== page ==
Musically, too, Panthers showed their prowess, Zoe Peyton Jones, Amy Crouch, Emma Lee, and Cass Durgin were all named to the All State Chorus. Katrina Bernaus was named to the All State Wind ensemble. Andrew Spangler, Matthew Kantner, Abigail McElroy, Emily Cairncross, Alex Jensen, and Arpit Prasad were all named to the All State Concert band.

Team Evergreen, composed of SRS students Amanda Anckaitis, Andrew Deppen, Jillian Surkis, and Matthew Lund, and supervised by 5th grade teacher Linda Gillespie took second place in the elementary school division at this year’s K’NEX challenge, in which 100 schools competed on March 20 at Strath Haven Middle school. The goal was to create a new “green” amusement park ride using K’NEX building components.

Dr. Palmer encouraged community members to mark their calendars for Monday, May 15, for a golf outing at the Springhaven Club. The scramble format tournament, breakfast, and luncheon with open bar will raise funds for the Foundation for Wallingford-Swarthmore Schools. This event is held in lieu of the annual Arts for Smarts auction. Sponsorship and entry information are at supportwssd.org.

Music Making in the
Wallingford-Swarthmore School District

By Henry Pearlberg

Music in our Schools Month, officially designated by the National Association for Music Education (NAfME), is an annual celebration during the month of March that engages music educators, students, parents, and communities in promoting the beliefs that music education is essential to a high quality education.

Music Month has been a very busy one for the musicians of WSSD. Music activities during the month have included: the Strath Haven Middle School Jazz Festival, WSSD String Night, WSSD Jazz Night, SHHS Musicopia, PMEA 7/8 String Fest, PMEA 5/6 Band Fest, PMEA Music Performance Assessment for SHHS Wind Ensemble, and SHMS “Ellington” Jazz Band performance at Bala Cynwyd Middle School Jazz Festival. (PMEA is the Pennsylvania Music Education Association.)

The Wallingford-Swarthmore School District has been named one of the “Best Communities for Music Education” for the past two years by NAMM, the National Association for Music Merchants. The Wallingford-Swarthmore School District community values music and arts education for its children and supports it through tax dollars, fundraising efforts, and volunteering at events.

Henry Pearlberg is a classroom and instrumental music teacher at Strath Haven Middle School and president of the PMEA.

Arthur Weisfeld and SCS Celebrate 40th Anniversary

Arthur Weisfeld meets with leaders and members of the Schoolhouse Center in Folsom, which is co-located with the headquarters of Senior Community Services. SCS’s program and service offerings, too numerous to list here, are online at scsdelco.org.

Arthur Weisfeld meets with leaders and members of the Schoolhouse Center in Folsom, which is co-located with the headquarters of Senior Community Services. SCS’s program and service offerings, too numerous to list here, are online at scsdelco.org.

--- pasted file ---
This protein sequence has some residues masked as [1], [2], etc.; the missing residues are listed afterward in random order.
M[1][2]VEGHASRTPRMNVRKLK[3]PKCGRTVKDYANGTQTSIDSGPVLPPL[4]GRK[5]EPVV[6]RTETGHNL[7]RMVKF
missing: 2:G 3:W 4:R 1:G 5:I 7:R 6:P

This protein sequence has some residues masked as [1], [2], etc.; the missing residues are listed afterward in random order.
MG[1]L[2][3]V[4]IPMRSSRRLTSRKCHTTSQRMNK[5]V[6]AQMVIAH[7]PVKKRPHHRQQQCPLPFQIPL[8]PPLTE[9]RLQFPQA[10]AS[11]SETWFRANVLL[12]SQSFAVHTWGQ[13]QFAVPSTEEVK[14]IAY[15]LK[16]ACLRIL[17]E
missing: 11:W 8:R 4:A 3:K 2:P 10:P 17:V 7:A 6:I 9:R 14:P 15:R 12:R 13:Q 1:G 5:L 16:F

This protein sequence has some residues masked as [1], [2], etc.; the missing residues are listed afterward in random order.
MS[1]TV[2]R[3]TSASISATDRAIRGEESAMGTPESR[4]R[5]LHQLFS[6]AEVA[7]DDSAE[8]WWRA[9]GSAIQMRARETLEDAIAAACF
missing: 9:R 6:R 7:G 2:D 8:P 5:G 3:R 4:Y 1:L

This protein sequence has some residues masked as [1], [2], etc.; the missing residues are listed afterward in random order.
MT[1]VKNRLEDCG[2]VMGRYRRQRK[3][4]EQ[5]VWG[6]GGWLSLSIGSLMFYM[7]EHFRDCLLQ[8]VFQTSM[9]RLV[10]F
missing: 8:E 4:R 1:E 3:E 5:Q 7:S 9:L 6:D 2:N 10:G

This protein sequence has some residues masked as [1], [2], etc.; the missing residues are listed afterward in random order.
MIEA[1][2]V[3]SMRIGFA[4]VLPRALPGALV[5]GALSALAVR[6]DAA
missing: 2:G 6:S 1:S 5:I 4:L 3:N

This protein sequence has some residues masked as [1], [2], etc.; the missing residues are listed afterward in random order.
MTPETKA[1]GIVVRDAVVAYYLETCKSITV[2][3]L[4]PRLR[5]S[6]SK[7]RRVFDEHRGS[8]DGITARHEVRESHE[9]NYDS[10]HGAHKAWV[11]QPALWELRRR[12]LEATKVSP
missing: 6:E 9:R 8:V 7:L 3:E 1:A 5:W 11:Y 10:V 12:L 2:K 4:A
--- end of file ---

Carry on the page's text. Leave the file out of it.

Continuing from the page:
Senior Community Services is 40 years old this year. Since he was at SCS when it began, Arthur Weisfeld must be slightly older than that, but his enthusiasm for his work befits a young man.

Arthur was the first and is thus far only executive director of Senior Community Services, the Folsom-based organization that runs four senior centers and provides various other services to seniors in their homes and at other locations in Delaware County. SCS now serves approximately 20,000 clients per year.

Weisfeld has spent his entire career in human services. The Penn State alumnus (class of 1969) found he enjoyed working with older people in his first job at the state’s Department of Public Assistance. He worked in Philadelphia at one of the first iterations of the Retired Senior Volunteer Program. After getting his Masters in social services from Bryn Mawr College and working as a community organizer in Northwestern Philadelphia, Arthur heard of a paid internship (which were few and far between then) opening up at the just-founded Delaware County Office of Services to the Aging (COSA). Only county residents were eligible. He moved to Lansdowne and got the job. His assignment was to create a nonprofit agency to sponsor senior service centers that would be placed throughout the county.

The Darby Township Senior Center (now Good Neighbor Center) already existed. In 1977, Lansdowne/Yeadon (now Friendship Circle) Center and Ridley (now Schoolhouse) Center were opened. Chester Senior Center, which opened a new building in 1988, is the relative newcomer to this group, all of which are accredited by the National Institute of Senior Centers. The centers served as social hubs for Delco residents in underserved areas, and soon became much more than that.

“I’m proud of the buildings we’ve built and adapted, and I think we have a very positive culture,” Weisfeld said. “Employees enjoy working here, and clients keep coming back.”

Expanding Services and Outreach

Care management was an early addition to the SCS portfolio of services. With the addition of social workers based in the centers, SCS would grow to offer nutritional support, educational programs, and health promotion services. External initiatives and partnerships have addressed demonstrated needs through longterm care management services, the Hearing Discovery Center, the Center Without Walls Senior Center at Home, and Aging at Home Initiative. SCS also operates aging — related services such as the Caregiver Support Program, which helps families of seniors with the techniques and responsibilities of caregiving.